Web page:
Shrine of Venus Cloacina

The Shrine of Venus Cloacina (Sacellum Cloacinae or Sacrum Cloacina) — the "Shrine of Venus of the Sewer" — was a small sanctuary on the Roman Forum, honoring the divinity of the Cloaca Maxima, the spirit of the "Great Drain" or Sewer of Rome.[1] Cloacina, the Etruscan goddess associated with the entrance to the sewer system, was later identified with the Roman goddess Venus for unknown reasons, according to Pliny the Elder.[2]

Denarius of L. Mussidius Longus (42 BC) showing two statues of Venus Cloacina on platform with balustrade of the shrine of Venus Cloacina (Crawford 494/42b; CRI 188a; Sydenham 1093a; Mussidia 6).

HistoryEdit

 
The Sacrum Cloacina as it appeared in August 2012. The top of the shrine is seen at ground level. Its base is several meters below the surface.

According to legend, the foundation and cult of the Shrine was associated with the Sabine king Titus Tatius, who ruled during the time of Romulus (8th century BC).[3] The Etruscan deity Cloacina may have been associated originally with the small brook, which marked the boundary between the Sabines on the Quirinal Hill and Romans on the Palatine Hill and later became the city's Cloaca Maxima. Two important episodes from Rome's founding are said to have taken place at this shrine including the purification of the Sabine and Roman armies after a war following and the death of Verginia. According to legend, the father of the virtuous Verginia, using a butcher's knife from one of the stalls of the Tabernae Novae ("new shops"), killed his daughter rather than let her fall victim to the lecherous attentions of Appius Claudius in 449 BC.[4]

The Shrine of Venus Cloacina is first mentioned by the playwright Plautus[5] in the early second century BC. It was located in the Forum in front of the Tabernae Novae and on the Via Sacra. The Tabernae Novae were replaced by the expanded Basilica Aemilia in the middle Republic (179 BC), but the Shrine was preserved. The round masonry Shrine probably dates from this construction.

DescriptionEdit

 
Reconstruction of the Shrine of Venus Cloacina, shown in two views in a 1906 drawing

Coins minted during the Second Triumvirate (ca. 42 BC) by a moneyer named Lucius Mussidius Longus give a fairly clear visual representation of the shrine. They show a round sacellum (small, uncovered shrine) with a metal balustrade.[6] The scant archaeological remains uncovered between 1899 and 1901 (round travertine substructure, marble rim, diameter 2.40 meters) conform nicely to the pictures on the coins.[7] In his Natural History (77-79 AD), Pliny the Elder[8] refers to signa Cloacinae, which were evidently the two statues shown on the coins and perhaps some other, unidentified objects. One of the statues is holding or waving an object (possibly a flower). Each statue has a low pillar with a bird on it (flowers and birds were well known attributes of Venus). The two statues may have represented the two aspects of the divinity, Cloacina and Venus.[9]

Religious significanceEdit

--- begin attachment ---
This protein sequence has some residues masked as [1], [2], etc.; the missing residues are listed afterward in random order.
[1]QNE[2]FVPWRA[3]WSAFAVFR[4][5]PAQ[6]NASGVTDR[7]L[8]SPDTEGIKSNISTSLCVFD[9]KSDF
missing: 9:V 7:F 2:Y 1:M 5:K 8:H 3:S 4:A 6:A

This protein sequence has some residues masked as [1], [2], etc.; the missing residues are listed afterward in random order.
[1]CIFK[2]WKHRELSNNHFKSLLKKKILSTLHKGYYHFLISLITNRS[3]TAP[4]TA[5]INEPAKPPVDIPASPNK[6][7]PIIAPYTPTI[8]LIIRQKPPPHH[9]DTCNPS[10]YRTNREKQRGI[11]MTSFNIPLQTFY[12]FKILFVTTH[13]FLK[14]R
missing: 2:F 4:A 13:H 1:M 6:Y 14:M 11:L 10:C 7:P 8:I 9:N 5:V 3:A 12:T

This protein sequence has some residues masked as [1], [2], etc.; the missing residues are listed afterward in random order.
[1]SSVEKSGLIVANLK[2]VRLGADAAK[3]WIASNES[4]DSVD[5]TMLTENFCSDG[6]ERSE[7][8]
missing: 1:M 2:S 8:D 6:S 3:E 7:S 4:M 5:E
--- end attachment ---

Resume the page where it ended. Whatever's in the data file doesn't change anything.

The Romans believed that a good sewage system was important for the future success of Rome, as a good sewer system was necessary for physical health. Romans cultivated Cloacina as the goddess of purity and the goddess of filth. Cloacina's name is probably derived the Latin verb cloare (“to purify” or “to clean”), or from cloaca (“sewer)”.[10]

See alsoEdit

ReferencesEdit

  1. ^ Mark Bradley (26 July 2012). Rome, Pollution and Propriety: Dirt, Disease and Hygiene in the Eternal City from Antiquity to Modernity. Cambridge University Press. pp. 96–. ISBN 978-1-107-01443-5.
  2. ^ Samuel Ball Platner (21 May 2015). A Topographical Dictionary of Ancient Rome. Cambridge University Press. pp. 128–. ISBN 978-1-108-08324-9.
  3. ^ Claridge, Amanda. Rome: An Oxford Archaeological Guide. 2nd ed., revised and expanded. p. 71.
  4. ^ Grant, Michael (1970), The Roman Forum, London: Weidenfeld & Nicolson; Photos by Werner Forman, pg 18.
  5. ^ Curculio, Act 4 Scene 1
  6. ^ Platner, Samuel B. and Thomas Ashby (1929), "Cloaca Maxima", A Topographical History of Ancient Rome.
  7. ^ Richardson, Jr., Lawrence (1992), A New Topographical Dictionary of Ancient Rome, Baltimore: The Johns Hopkins University Press, pg 92.
  8. ^ Natural History, Book XV, Chapter 119. Trans. H. Rackham. Cambridge: Harvard University Press. 367.
  9. ^ Coarelli, Filippo. Rome and Environs: An Archaeological Guide. p. 50.
  10. ^ Schladweiler, Jon C., "Cloacina: Goddess of the Sewers", Arizona Water and Pollution Control Association.

Further readingEdit

  • Essen C. C. van. 1956. “Venus Cloacina.” Mnemosyne IX 137-144.
  • Hopkins, John N. 2012. “The « Sacred Sewer » : Tradition and Religion in the Cloaca Maxima.” In Rome, Pollution and Propriety: Dirt, Disease and Hygiene in the Eternal City from Antiquity to Modernity, Edited by Mark Bradley and Kenneth Stow. British School at Rome. Studies, 81-102. Cambridge; New York: Cambridge University Press.

External linksEdit

Coordinates: 41°53′35″N 12°29′10″E / 41.893°N 12.486°E / 41.893; 12.486